The crusade against the Happy Meal

John R. Graham Independent Institute, National Center for Policy Analysis
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Santa Clara County, Calif.: A dozen fast-food workers are lined up against the wall and sheriff’s deputies block the doors. The manager nervously tries to assure that everything is in order, but the hard-eyed detectives aren’t satisfied. Customers think this is a “sting” to round up illegal immigrants, but they are wrong.

One of the inspectors catches a glimpse of something shiny behind a freezer. He reaches behind, and pulls out a six-inch-long plastic Iron Man™ action figure, hard evidence that the restaurant stands in violation of Santa Clara County Ordinance No. NS-300.820. The manager desperately tries to assure the cops that the toy belongs to his son, who inadvertently left it behind. No dice – they haul him downtown on suspicion of using toys in promotions to lure kids and their parents into his restaurant to eat.

That’s right: As part of a crusade against childhood obesity, three politicians in a county of 180,000 people have decided that parents are not allowed to decide whether they can take their children to a restaurant where they might receive a toy alongside their meal. This embarrassing spectacle of political overreach invites a couple of questions: Is the government competent to improve childhood obesity? And does the government have nothing better to do?

In a March 3 column in the San Francisco Chronicle, Santa Clara County Supervisor Ken Yeager unwittingly answered the first question in the negative. He admitted that school lunches “need to be improved” and that “kids need more physical activity.” Indeed, California’s government-owned public schools are so bad at motivating fitness that Assemblyman Isadore Hall (D-Compton) composed a bill, AB 2705, that would require kids in gym classes in Grades 1 through 6 to perform “moderate to strenuous physical activity” for at least 50 percent of the period!

As to the second question, the Board of Supervisors appears to be unmoored from the county’s more pressing concerns. In a survey of Santa Clara County residents conducted last month by the California Restaurant Association (an interested party, to be sure), 80 percent of respondents said that this issue was not something that local government should decide; and almost nine in 10 did not believe that local politicians are better informed than ordinary citizens about what restaurant food is healthy. Only one in 10 believed that local government should have the power to ban toys or gifts from restaurant promotions.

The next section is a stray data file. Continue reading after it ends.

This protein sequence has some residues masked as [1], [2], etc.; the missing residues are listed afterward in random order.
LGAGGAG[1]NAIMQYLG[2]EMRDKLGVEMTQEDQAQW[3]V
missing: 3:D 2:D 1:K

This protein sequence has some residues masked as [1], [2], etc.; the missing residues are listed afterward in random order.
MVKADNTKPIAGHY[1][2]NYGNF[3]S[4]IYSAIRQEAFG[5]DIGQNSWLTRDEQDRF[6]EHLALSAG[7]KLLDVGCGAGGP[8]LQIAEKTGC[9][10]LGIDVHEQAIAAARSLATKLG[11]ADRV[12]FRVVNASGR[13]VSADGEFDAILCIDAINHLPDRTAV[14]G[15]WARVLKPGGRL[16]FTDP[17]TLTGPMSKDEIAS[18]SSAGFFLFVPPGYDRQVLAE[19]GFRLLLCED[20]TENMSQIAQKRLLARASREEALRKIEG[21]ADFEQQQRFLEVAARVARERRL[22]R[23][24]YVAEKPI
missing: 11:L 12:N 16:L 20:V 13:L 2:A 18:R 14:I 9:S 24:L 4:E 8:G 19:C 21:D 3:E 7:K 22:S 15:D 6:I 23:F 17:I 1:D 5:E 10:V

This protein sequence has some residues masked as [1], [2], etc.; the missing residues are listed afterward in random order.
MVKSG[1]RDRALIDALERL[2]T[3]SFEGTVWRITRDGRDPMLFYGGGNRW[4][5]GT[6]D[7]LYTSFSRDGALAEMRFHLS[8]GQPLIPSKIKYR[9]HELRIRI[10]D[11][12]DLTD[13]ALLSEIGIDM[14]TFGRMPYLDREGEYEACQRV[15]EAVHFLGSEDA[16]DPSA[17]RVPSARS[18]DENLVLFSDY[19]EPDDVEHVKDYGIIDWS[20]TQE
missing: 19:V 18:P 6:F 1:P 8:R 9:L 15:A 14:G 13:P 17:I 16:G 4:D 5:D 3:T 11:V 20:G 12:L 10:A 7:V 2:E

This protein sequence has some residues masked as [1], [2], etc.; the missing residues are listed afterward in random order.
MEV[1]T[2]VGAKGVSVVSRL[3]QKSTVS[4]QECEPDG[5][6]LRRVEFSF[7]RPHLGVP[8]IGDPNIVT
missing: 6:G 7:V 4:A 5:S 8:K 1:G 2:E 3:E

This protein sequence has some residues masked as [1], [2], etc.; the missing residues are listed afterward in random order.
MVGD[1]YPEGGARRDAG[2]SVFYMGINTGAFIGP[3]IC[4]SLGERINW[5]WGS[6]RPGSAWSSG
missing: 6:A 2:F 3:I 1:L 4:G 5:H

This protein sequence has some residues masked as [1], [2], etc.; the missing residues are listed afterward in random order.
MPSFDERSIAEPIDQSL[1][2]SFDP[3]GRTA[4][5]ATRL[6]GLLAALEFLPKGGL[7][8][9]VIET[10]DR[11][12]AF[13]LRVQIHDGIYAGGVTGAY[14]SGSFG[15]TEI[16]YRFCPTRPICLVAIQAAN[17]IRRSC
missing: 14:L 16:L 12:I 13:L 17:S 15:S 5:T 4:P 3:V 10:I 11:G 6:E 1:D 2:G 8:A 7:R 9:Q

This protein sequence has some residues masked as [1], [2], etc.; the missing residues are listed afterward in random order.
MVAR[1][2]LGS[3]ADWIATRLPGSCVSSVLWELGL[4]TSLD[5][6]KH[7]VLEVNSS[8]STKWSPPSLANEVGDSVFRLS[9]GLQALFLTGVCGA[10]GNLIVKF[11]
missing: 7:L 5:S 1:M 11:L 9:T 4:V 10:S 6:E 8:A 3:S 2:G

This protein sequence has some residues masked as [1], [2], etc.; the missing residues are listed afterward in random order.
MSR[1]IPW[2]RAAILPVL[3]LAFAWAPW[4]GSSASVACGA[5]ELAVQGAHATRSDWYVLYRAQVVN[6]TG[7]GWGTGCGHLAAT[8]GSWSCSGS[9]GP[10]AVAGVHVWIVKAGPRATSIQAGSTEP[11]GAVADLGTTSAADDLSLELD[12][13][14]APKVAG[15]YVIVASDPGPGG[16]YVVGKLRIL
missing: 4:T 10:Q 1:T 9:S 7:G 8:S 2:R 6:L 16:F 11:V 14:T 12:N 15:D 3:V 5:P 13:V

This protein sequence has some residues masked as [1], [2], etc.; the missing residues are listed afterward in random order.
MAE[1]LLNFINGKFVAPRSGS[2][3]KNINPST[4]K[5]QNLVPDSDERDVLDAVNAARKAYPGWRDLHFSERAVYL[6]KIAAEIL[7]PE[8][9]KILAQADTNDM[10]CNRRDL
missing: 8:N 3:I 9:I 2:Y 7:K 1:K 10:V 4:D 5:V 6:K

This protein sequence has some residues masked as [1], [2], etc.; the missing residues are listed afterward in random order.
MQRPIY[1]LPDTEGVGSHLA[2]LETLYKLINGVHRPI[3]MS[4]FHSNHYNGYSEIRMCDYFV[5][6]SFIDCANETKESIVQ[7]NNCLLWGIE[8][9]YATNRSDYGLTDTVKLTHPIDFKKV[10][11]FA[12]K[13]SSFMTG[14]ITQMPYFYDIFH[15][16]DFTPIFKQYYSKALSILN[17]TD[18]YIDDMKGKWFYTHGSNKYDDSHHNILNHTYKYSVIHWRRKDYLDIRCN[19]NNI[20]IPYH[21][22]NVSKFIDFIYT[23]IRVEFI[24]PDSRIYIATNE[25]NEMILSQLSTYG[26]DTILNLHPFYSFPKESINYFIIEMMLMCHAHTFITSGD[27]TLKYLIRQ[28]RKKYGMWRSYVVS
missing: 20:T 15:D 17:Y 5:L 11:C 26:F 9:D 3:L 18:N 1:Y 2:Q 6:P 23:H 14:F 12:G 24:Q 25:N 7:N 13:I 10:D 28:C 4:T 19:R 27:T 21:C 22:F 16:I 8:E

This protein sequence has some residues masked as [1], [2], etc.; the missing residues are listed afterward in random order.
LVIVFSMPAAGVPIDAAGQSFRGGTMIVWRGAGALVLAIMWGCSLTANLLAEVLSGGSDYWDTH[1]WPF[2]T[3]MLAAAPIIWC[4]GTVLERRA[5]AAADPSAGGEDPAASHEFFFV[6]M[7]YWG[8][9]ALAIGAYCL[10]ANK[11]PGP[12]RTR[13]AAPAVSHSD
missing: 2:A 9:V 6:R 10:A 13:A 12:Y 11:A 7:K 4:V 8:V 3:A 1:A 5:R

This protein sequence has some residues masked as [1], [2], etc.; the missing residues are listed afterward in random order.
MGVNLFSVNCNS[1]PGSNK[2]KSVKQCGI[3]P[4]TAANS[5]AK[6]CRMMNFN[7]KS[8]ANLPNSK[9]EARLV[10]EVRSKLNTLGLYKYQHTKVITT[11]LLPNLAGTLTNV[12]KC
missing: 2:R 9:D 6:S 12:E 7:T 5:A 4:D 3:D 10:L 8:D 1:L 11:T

Maybe even the one in 10 who believes that banning toys is the county’s business probably thinks that other issues are more pressing. Last June, the Board of Supervisors approved a budget that tried to plug a hole in the $273 million deficit by ending legal representation for children in dependency cases (through eliminating 24 positions in the District Attorney’s office), and cancelling a patrol unit of Sheriff’s Deputies for the perimeter of the Elmwood Correctional Facility, which contains about 4,000 inmates. But that did not do the trick.

Facing a deficit that still amounts to $230 million as of this month, the County Executive proposes using the Japanese management technique of “hoshin kanri” to make decisions on shrinking departmental budgets. According to the San Jose Mercury News, the proposal did not go over well with the county’s career bureaucrats. Furthermore, the county just reported that assessed property values have collapsed by $21.4 billion in the last year, a drop that the County Assessor described as “off the charts” and a predictor of low property-tax revenues.

Santa Clara County’s Board of Supervisors also found the time to vote four to one to enter amicus curiae in lawsuits challenging Arizona’s new law authorizing state law-enforcement agents to enforce federal immigration laws. The county will soon consider a resolution commanding its own law-enforcement officers not to check suspects’ immigration status, unless required by federal law.

The Santa Clara fast-food ordinance, meanwhile, is so absurd that it prompted even the San Francisco Chronicle (April 30) to editorialize on its futility. Even being held up to ridicule, unfortunately, is not enough to stop politicians claiming a magic answer to childhood obesity.

After all, politicians have a desperate need to be noticed “doing something” about your problems. That’s why, in the near future, a similar ordinance will come to a county near you. Illegal workers may be safe, but not a child’s Happy Meal.

John R. Graham is health care director at the Pacific Research Institute.